. Sometimes, simply the addition of water, which often contains pesticides, can change the dynamics enough to create an entirely new chemical more toxic
than the original chemical!
Most of the insecticides, herbicides, and fungicides used in agriculture as well as adhesives, paints, finishes, and sealers used in building materials are
complex formulations of both active and inert ingredients. The active ingredient is the primary chemical that acts as the
pesticide or adhesive, while the other, so called “inert” ingredients, help to make it work effectively. Inert chemicals according to the USPCP, are often toxic, however, they are not tested for their potential to cause health problems.
According to the Environmental Protection Agency (EPA), pesticides approved for use contain nearly 900 active ingredients, many of which are toxic. Many of
solvents, fillers, and other chemicals listed as inert ingredients on pesticide labels are also toxic, but they are not required to be tested for their
potential to cause chronic diseases such as cancer
. Clearly, single chemical testing of active ingredients is not enough and can be misleading.
LD50 testing for acute toxicity is too short term
Another weakness in the standards of testing of chemicals is for “acute toxicity” or the amount that is fatal to animals or humans. The
most referenced value is LD50. LD stands for Lethal Dose and 50 means the amount required to kill 50% of the test animals. The lower the number, (e.g. 100mg) the more
toxic it is, because it takes less to kill the animal. LD50 testing is widely used as the main reference when judging a substance’s acute toxicity, or the
adverse effects resulting from either a single exposure or multiple exposures in a short span of time.
Adverse effects must occur within two weeks of the test to be considered acute toxicity. However, according to the USPCP, this measurement does not
show the long-term toxic effects of a single chemical or compound
Asbestos is a prime example of how measuring LD50 can be misleading in regards to a chemical’s toxicity. Asbestos does not have an LD50 because it is not
acutely toxic. It is not a poison in the traditional sense. It is “technically possible” to eat asbestos and not be poisoned. However, a small amount of
asbestos ingested into the lungs can result in asbestosis, lung cancer or mesothelioma all of which are fatal diseases.
Although there were studies as early as the 1920’s and 30’s linking asbestos to health problems, it was considered safe under the LD50 criteria. The
asbestos industry and government regulators denied any dangers for decades. Such irresponsible neglect and misrepresentation resulted in thousands of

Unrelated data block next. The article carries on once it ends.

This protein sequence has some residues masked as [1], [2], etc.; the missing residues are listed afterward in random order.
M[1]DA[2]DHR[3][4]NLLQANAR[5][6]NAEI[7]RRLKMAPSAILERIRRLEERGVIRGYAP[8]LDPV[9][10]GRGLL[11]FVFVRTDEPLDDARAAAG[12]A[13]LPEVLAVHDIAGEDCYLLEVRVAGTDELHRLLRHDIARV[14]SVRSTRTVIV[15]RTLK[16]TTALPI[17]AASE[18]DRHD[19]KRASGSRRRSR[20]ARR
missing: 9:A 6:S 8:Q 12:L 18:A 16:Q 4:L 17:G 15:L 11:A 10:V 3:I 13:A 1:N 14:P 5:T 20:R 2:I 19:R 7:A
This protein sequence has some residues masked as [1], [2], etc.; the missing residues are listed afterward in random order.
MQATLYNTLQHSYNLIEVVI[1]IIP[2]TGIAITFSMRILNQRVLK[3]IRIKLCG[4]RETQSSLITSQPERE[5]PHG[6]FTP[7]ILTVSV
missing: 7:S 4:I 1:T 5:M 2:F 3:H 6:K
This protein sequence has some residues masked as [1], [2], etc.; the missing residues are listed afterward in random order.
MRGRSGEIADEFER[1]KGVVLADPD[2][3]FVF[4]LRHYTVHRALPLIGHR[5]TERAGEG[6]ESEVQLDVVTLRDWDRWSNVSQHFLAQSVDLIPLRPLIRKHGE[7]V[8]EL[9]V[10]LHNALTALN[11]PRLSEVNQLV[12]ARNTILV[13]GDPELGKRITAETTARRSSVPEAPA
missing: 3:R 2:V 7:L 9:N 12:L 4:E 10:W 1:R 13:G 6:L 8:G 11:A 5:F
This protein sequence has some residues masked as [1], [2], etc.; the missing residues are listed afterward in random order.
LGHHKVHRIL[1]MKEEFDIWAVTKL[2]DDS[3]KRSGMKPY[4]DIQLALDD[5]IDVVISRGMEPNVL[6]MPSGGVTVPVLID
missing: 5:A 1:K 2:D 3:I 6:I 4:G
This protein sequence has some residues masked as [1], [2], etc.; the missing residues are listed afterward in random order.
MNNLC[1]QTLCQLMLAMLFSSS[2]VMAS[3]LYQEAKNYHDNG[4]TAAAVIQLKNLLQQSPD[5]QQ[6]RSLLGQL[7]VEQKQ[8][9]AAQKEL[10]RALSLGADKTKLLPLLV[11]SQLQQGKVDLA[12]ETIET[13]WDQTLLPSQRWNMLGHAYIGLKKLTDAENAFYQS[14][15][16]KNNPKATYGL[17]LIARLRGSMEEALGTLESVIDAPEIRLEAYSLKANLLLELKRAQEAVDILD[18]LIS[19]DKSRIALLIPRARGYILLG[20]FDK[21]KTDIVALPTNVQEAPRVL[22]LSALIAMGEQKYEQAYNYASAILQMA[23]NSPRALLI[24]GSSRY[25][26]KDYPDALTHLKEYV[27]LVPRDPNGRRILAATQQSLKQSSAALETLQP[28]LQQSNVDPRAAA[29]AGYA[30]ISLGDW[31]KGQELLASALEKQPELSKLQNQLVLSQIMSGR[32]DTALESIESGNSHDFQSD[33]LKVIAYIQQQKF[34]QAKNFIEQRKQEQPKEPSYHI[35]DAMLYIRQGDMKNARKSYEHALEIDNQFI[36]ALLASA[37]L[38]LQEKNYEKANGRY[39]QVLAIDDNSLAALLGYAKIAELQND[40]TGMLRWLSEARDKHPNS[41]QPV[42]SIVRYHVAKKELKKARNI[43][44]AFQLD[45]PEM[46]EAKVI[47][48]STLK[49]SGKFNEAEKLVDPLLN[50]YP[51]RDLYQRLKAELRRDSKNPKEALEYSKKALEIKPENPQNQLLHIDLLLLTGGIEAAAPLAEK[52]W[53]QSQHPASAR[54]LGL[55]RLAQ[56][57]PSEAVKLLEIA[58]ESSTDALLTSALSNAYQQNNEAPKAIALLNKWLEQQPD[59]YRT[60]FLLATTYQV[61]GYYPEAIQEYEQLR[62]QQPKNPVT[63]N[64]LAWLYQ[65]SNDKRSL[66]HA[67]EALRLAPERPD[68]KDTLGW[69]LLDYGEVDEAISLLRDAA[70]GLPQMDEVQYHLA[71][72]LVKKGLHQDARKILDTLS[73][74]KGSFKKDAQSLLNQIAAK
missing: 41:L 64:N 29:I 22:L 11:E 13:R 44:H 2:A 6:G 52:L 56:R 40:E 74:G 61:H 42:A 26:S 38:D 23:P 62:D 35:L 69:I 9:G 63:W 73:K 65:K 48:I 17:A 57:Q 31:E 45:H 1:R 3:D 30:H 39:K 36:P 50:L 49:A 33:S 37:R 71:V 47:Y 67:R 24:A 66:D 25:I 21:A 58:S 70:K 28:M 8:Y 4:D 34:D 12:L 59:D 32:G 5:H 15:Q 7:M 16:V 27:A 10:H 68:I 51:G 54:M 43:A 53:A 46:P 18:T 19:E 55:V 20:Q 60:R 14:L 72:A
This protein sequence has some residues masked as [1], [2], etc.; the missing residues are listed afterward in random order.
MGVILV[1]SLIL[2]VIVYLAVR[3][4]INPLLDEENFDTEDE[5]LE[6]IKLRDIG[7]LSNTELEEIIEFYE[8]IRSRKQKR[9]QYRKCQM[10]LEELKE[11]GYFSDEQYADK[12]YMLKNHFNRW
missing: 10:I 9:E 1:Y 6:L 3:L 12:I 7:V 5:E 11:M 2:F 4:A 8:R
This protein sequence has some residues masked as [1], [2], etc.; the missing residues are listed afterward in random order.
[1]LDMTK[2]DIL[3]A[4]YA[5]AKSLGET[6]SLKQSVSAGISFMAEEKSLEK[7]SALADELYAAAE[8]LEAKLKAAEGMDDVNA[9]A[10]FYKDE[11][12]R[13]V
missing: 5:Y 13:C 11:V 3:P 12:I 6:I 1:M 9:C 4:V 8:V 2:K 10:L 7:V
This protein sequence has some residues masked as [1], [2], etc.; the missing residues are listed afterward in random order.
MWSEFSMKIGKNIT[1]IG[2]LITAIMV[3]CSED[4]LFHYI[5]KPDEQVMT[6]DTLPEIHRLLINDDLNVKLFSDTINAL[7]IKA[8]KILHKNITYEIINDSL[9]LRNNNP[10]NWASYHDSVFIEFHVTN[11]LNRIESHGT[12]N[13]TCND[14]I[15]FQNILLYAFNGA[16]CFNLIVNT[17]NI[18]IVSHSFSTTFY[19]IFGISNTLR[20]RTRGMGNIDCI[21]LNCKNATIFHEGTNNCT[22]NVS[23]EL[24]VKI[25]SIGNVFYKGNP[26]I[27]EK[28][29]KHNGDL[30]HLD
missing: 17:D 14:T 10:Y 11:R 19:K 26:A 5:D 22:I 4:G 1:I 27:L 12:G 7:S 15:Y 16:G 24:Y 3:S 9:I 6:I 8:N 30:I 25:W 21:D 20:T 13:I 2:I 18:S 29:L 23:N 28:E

unnecessary and cruel deaths worldwide with more to come, due to its 20-50 year latency for asbestos-related diseases.
Testing for low or no VOCs excludes exempt VOCs
A similar case can be argued for the study of low or no volatile organic compounds (VOCs) such as solvents and formaldehyde in paint and adhesives. Low levels or zero VOCs does not make a product safe, because many products contain numerous toxic chemicals that have been de-regulated.
As a result of OSHA requirements, many manufacturers have reduced or eliminated the amount of VOCs in their ingredients. While this has helped reduce the
amount of smog and thereby improved the ozone layer of our atmosphere, manufacturers often substitute exempt VOC chemicals such as acetone or ammonia, both of which are hazardous to humans, to take their place. They are exempt simply because they do not contribute to
the production of smog.
Hundreds of exempt VOCs are used throughout the industry and continue to cause complaints of headache, irritability, nausea and other physical symptoms.
Our regulating authorities have created a VOC standard that purposefully ignores certain chemicals, and therefore, does not guarantee human safety. More on
this in part 2.
Testing excludes new born children and pregnant women
Most of the chemical research done on humans does not take into account the special needs of children, the elderly, those with chemical sensitivities or
pregnant women. It is well known, that all of the above are highly vulnerable to the slightest amount of chemicals and pesticides. Most of the testing
protocols for chemicals, however, are based on mature animals and ignore the specific physiological differences between mature animals and the fetus,
newborns, and developing young, including humans.
This is critically important, according to the USPCP, because
“approximately 40 chemicals classified by the International Agency for Research on Cancer (IARC) as known, probable, or possible human carcinogens, are
used in EPA-registered pesticides now on the market.”
What is wrong with this picture?
The USPCP pointed out that these chemical contaminants are being passed on to the next generation, both prenatally and during breastfeeding. Numerous
environmental contaminants can cross the placental barrier; to a disturbing extent, babies are born ‘pre-polluted.’ According to a 2009 study by the
Environmental Working Group (EWG), up to 232 chemicals were found in the placental cord blood of newborns in the US. Many of these
chemicals such as mercury and polychlorinated biphenyls, are known to harm brain development and the nervous system.
The USPCP report further states that “Cancer incidence in U.S. children under 20 years of age has increased…Leukemia rates are consistently elevated among
children who grow up on farms, among children whose parents used pesticides in the home or garden…” Again, the assumption that low levels of chemicals will
cause no health issues is clearly unfounded. The amount of peer-reviewed published papers showing a wide range of problems caused by pesticides to the
fetus and newborn is substantial and compelling.
In sum, the testing methods used by the building industry, the food and drug industry, as well as our government, is shockingly inadequate and needs to
change for the safety of us all. Understanding the limitations of these test methods should make you skeptical about any test results that you read in
Material Safety Data Sheets, and will hopefully lead you to further discussion and deeper analysis of the real effects of these ingredients.
So, the next time someone tells you “it’s not that bad…a little bit won’t hurt you" —you may want to advise them why that is not a valid assumption.